In the last couple posts we’ve seen how mechanical and structural explanations for persistent whip lash pain don’t stand up as well as does subjective and emotional explanations. It turns out than even muscular explanations are not as compelling as many might assume they would be.
There is a body of research that has found that chronic neck pain after whiplash injuries does not appear to result from muscle damage (Barnsley,1994, pp. 283-307; Whiplash Commission, 2005 LINK TO SOURCE) There is no strong evidence that whiplash trauma leads to injury of the nervous system, and studies have found that only a small proportion of individuals enduring high-impact whiplash trauma are affected in this way (Guez et al., 2003, pp. 576-9; Hildingsson et al., 1993)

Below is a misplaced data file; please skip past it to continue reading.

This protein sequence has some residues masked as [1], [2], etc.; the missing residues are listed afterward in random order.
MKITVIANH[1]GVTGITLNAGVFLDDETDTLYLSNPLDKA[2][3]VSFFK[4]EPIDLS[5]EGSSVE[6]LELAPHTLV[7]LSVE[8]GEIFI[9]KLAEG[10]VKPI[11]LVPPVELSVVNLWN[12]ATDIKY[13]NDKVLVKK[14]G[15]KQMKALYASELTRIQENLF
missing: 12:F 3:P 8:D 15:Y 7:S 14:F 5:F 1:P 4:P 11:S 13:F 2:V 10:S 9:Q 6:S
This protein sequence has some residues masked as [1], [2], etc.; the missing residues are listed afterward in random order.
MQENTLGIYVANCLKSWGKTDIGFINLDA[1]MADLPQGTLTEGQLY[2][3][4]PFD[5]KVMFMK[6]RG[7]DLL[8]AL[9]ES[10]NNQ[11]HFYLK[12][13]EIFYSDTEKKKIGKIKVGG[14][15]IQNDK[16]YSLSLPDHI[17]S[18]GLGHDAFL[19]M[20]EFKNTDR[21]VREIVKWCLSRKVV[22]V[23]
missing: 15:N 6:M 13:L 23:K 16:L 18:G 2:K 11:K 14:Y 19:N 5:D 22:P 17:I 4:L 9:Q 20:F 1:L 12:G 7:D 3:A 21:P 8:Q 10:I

In other words, the cognitive complaints have not been clearly linked to any predictable structural correlates of morphological or functional brain damage or even to measurable impaired cognitive performance. Instead, Radanov and others claim that the injury itself may trigger emotional and cognitive symptoms (Radanov, 1999), which has been linked to personality. (Vendrig, 2000) Somatization, in combination with inadequate ability to cope, may play a role in the development, persistence, or aggravation of whiplash-related symptoms, such as pain or cognitive dysfunction. (Bosma et al., 2002, pp 56-65)
In my next post, I’ll have some general comments about the conclusion that results from these observations about the relation between whip lash and other forms of injury related neck pain and what the research actually indicates about the nature of such pain.